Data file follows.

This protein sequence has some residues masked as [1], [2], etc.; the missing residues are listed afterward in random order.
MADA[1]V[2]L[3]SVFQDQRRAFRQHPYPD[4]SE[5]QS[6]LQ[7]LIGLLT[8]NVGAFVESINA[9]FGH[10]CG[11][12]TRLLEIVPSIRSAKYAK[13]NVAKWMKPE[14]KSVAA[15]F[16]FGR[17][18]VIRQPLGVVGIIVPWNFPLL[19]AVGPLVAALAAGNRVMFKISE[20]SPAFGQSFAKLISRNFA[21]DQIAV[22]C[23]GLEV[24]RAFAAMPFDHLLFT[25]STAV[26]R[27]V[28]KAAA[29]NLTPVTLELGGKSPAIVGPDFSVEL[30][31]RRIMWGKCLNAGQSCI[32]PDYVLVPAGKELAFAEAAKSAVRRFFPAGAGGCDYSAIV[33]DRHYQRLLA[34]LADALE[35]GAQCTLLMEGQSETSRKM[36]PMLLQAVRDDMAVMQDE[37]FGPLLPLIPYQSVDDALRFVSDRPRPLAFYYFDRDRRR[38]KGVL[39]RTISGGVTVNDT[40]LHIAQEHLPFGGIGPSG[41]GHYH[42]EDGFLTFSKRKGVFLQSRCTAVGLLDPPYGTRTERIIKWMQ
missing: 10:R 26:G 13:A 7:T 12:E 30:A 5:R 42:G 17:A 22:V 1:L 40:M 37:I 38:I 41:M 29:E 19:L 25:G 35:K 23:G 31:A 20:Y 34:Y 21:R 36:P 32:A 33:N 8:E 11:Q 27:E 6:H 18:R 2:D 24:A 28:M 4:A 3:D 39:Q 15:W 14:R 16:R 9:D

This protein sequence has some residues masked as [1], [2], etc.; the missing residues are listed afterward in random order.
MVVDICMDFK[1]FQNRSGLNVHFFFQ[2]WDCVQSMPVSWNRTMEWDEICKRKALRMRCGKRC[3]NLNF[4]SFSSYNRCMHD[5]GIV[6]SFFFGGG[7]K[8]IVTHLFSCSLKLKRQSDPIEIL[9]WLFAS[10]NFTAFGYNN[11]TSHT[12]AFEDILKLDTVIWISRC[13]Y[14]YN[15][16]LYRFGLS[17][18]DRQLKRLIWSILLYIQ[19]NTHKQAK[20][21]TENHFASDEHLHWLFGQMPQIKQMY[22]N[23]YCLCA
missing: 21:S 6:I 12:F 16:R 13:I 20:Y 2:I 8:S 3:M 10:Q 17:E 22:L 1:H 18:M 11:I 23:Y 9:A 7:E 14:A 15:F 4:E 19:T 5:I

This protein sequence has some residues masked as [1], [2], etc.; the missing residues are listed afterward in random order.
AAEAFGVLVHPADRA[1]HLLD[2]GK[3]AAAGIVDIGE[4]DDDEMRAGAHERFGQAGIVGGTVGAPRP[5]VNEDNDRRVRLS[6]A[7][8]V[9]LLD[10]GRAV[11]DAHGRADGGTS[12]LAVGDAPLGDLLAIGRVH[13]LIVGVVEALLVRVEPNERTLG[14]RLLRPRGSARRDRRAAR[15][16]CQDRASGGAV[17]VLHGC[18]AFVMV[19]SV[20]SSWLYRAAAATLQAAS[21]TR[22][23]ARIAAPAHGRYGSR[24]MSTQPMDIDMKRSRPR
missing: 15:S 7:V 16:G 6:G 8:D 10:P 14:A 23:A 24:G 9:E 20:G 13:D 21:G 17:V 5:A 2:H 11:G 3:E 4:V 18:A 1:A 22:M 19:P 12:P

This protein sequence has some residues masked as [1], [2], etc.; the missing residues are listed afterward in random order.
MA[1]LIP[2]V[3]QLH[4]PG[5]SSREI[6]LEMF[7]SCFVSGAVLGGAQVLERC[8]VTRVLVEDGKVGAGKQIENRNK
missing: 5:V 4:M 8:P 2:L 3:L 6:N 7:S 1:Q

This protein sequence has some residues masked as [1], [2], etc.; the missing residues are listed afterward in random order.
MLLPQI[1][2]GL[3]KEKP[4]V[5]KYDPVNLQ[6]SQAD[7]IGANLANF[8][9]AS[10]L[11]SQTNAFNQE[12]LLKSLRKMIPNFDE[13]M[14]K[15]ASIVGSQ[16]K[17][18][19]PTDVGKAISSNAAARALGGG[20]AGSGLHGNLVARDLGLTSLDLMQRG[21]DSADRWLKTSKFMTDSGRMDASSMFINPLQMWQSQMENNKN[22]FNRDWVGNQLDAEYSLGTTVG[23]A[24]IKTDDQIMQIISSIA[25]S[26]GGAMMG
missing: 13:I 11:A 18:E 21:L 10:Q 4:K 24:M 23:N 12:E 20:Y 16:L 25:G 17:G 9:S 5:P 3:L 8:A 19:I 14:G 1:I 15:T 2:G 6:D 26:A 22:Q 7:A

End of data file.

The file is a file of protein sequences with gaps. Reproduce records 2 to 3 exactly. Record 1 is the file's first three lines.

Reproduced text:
This protein sequence has some residues masked as [1], [2], etc.; the missing residues are listed afterward in random order.
MVVDICMDFK[1]FQNRSGLNVHFFFQ[2]WDCVQSMPVSWNRTMEWDEICKRKALRMRCGKRC[3]NLNF[4]SFSSYNRCMHD[5]GIV[6]SFFFGGG[7]K[8]IVTHLFSCSLKLKRQSDPIEIL[9]WLFAS[10]NFTAFGYNN[11]TSHT[12]AFEDILKLDTVIWISRC[13]Y[14]YN[15][16]LYRFGLS[17][18]DRQLKRLIWSILLYIQ[19]NTHKQAK[20][21]TENHFASDEHLHWLFGQMPQIKQMY[22]N[23]YCLCA
missing: 21:S 6:I 12:F 16:R 13:I 20:Y 2:I 8:S 3:M 10:Q 17:E 22:L 1:H 18:M 11:I 23:Y 9:A 7:E 14:A 15:F 4:E 19:T 5:I

This protein sequence has some residues masked as [1], [2], etc.; the missing residues are listed afterward in random order.
AAEAFGVLVHPADRA[1]HLLD[2]GK[3]AAAGIVDIGE[4]DDDEMRAGAHERFGQAGIVGGTVGAPRP[5]VNEDNDRRVRLS[6]A[7][8]V[9]LLD[10]GRAV[11]DAHGRADGGTS[12]LAVGDAPLGDLLAIGRVH[13]LIVGVVEALLVRVEPNERTLG[14]RLLRPRGSARRDRRAAR[15][16]CQDRASGGAV[17]VLHGC[18]AFVMV[19]SV[20]SSWLYRAAAATLQAAS[21]TR[22][23]ARIAAPAHGRYGSR[24]MSTQPMDIDMKRSRPR
missing: 15:S 7:V 16:G 6:G 8:D 10:P 14:A 23:A 24:G 9:E 20:G 13:D 21:G 17:V 5:A 2:H 11:G 3:E 4:V 18:A 1:A 22:M 19:P 12:P